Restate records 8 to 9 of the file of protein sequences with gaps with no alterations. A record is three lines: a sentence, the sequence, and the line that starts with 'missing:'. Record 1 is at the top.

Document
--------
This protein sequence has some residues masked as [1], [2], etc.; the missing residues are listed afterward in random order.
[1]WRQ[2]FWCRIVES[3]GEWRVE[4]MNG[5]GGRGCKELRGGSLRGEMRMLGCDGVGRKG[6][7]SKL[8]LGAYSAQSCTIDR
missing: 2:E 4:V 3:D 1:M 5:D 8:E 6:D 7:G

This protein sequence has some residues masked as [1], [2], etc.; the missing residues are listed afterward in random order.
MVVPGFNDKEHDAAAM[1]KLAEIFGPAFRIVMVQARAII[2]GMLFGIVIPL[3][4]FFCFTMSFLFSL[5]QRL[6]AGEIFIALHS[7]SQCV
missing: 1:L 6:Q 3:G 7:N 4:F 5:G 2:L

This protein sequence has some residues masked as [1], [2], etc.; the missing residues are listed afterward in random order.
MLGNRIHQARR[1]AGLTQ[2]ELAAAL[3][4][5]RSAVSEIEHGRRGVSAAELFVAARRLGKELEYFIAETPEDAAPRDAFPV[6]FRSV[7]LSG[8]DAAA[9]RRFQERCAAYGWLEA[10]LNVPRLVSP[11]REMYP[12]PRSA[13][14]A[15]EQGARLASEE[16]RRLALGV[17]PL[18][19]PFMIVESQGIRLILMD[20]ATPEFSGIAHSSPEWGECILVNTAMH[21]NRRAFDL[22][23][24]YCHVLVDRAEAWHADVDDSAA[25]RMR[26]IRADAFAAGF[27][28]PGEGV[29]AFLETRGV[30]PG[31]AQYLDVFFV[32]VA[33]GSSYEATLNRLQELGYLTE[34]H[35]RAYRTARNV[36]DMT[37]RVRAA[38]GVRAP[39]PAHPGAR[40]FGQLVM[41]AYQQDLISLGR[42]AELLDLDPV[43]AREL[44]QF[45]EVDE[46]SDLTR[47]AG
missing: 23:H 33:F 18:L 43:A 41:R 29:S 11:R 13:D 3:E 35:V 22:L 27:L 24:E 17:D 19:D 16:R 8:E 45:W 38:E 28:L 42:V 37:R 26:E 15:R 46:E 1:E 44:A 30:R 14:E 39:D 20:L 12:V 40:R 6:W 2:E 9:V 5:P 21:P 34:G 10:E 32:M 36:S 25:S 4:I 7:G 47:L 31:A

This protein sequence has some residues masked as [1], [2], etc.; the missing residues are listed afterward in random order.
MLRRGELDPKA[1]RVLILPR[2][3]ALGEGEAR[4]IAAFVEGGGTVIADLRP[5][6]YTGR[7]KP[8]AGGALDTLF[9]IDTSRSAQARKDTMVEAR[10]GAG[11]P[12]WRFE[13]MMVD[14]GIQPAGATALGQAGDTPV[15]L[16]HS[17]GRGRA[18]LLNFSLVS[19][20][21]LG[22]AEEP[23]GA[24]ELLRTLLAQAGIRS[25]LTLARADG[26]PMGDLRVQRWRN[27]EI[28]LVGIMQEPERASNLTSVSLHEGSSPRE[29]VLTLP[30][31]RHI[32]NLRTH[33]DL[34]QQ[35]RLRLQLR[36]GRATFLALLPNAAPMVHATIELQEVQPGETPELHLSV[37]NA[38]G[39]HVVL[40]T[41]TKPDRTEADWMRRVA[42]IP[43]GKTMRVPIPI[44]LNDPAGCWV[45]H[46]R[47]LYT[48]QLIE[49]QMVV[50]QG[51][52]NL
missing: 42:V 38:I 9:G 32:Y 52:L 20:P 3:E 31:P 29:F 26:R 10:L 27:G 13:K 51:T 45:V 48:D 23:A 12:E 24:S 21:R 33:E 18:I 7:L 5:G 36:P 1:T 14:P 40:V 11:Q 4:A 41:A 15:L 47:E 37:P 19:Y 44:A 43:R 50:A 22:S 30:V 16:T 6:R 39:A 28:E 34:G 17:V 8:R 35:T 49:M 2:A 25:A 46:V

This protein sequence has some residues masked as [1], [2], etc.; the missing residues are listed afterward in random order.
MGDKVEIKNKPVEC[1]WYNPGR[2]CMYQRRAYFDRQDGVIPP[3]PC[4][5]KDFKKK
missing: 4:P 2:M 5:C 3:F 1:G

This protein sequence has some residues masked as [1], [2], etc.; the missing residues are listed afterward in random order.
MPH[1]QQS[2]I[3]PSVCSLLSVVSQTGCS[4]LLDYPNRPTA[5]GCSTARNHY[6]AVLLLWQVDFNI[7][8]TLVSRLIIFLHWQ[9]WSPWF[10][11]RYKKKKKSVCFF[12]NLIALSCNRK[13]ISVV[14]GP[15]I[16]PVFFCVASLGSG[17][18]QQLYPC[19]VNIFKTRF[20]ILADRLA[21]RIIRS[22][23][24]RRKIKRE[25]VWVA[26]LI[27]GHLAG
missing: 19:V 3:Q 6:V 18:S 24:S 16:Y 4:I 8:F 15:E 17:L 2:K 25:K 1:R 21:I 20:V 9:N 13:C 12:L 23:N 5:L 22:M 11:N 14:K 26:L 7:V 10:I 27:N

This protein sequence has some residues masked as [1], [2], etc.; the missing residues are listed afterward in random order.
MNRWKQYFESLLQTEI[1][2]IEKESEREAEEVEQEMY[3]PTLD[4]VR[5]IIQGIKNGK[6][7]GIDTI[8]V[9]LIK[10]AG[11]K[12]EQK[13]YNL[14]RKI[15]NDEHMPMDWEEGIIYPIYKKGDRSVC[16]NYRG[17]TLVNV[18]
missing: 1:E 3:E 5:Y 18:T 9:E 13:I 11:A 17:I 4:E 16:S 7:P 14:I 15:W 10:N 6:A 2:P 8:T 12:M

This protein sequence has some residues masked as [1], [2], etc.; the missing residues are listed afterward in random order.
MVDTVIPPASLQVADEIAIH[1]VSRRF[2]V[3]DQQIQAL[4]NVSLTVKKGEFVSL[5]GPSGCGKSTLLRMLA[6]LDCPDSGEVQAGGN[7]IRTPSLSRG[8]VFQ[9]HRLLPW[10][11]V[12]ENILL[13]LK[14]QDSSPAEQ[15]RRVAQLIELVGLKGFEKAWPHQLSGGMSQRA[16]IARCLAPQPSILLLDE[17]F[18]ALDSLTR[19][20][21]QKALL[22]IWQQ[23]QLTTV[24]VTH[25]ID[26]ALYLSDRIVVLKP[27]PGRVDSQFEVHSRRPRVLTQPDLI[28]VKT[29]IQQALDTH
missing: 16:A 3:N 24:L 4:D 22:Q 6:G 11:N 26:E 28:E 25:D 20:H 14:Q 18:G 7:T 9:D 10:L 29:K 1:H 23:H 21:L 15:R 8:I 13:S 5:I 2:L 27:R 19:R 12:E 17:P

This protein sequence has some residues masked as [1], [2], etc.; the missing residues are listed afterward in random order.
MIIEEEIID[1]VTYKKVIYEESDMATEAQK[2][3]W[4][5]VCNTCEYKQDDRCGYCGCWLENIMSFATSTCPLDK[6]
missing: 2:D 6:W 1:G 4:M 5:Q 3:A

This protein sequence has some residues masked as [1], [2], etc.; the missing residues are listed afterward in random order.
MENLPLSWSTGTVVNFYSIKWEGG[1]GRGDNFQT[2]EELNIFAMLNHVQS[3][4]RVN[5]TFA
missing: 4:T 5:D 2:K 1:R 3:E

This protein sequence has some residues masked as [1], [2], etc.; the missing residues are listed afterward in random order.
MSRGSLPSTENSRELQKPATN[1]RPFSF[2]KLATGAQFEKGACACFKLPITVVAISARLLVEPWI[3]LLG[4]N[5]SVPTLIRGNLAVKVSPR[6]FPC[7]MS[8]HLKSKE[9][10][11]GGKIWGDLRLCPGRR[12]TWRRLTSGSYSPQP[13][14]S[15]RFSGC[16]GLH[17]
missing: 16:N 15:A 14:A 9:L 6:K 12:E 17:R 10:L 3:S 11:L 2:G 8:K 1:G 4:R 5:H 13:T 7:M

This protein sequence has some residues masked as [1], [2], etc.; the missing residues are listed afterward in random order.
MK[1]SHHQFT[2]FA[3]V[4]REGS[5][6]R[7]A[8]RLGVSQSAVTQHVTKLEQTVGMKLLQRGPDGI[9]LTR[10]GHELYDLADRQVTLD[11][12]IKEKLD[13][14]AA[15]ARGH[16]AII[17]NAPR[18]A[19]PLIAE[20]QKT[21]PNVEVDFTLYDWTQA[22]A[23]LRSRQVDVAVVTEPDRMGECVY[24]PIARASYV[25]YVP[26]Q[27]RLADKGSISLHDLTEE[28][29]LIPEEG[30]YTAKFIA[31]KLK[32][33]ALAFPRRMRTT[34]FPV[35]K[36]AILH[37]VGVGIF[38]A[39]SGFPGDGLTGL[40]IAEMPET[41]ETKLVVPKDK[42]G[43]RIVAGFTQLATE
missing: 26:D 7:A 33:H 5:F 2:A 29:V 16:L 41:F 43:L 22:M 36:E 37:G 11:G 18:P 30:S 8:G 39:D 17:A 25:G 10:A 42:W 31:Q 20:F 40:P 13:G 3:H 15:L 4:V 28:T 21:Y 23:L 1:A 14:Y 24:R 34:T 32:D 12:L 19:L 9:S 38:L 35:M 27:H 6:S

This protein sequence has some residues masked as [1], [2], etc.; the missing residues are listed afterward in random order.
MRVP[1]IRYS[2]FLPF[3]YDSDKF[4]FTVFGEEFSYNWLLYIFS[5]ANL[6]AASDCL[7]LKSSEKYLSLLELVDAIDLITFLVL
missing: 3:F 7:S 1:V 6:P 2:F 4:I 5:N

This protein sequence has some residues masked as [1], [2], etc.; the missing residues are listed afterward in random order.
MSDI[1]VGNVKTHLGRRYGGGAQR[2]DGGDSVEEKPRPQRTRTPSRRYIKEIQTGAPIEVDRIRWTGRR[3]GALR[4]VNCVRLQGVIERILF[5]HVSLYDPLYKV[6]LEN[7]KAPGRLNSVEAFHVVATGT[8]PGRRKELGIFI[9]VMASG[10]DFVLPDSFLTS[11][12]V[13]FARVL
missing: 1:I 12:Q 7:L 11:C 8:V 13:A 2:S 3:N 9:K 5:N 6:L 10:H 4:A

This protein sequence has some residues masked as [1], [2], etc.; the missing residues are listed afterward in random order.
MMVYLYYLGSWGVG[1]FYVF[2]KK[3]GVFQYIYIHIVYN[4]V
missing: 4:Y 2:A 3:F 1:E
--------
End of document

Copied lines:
This protein sequence has some residues masked as [1], [2], etc.; the missing residues are listed afterward in random order.
MVDTVIPPASLQVADEIAIH[1]VSRRF[2]V[3]DQQIQAL[4]NVSLTVKKGEFVSL[5]GPSGCGKSTLLRMLA[6]LDCPDSGEVQAGGN[7]IRTPSLSRG[8]VFQ[9]HRLLPW[10][11]V[12]ENILL[13]LK[14]QDSSPAEQ[15]RRVAQLIELVGLKGFEKAWPHQLSGGMSQRA[16]IARCLAPQPSILLLDE[17]F[18]ALDSLTR[19][20][21]QKALL[22]IWQQ[23]QLTTV[24]VTH[25]ID[26]ALYLSDRIVVLKP[27]PGRVDSQFEVHSRRPRVLTQPDLI[28]VKT[29]IQQALDTH
missing: 16:A 3:N 24:L 4:D 22:Q 6:G 11:N 26:E 28:E 25:D 20:H 14:Q 18:G 7:T 9:D 10:L 29:K 1:H 23:H 21:L 15:R 8:I 13:S 5:I 2:L 27:R 19:R 12:E 17:P

This protein sequence has some residues masked as [1], [2], etc.; the missing residues are listed afterward in random order.
MIIEEEIID[1]VTYKKVIYEESDMATEAQK[2][3]W[4][5]VCNTCEYKQDDRCGYCGCWLENIMSFATSTCPLDK[6]
missing: 2:D 6:W 1:G 4:M 5:Q 3:A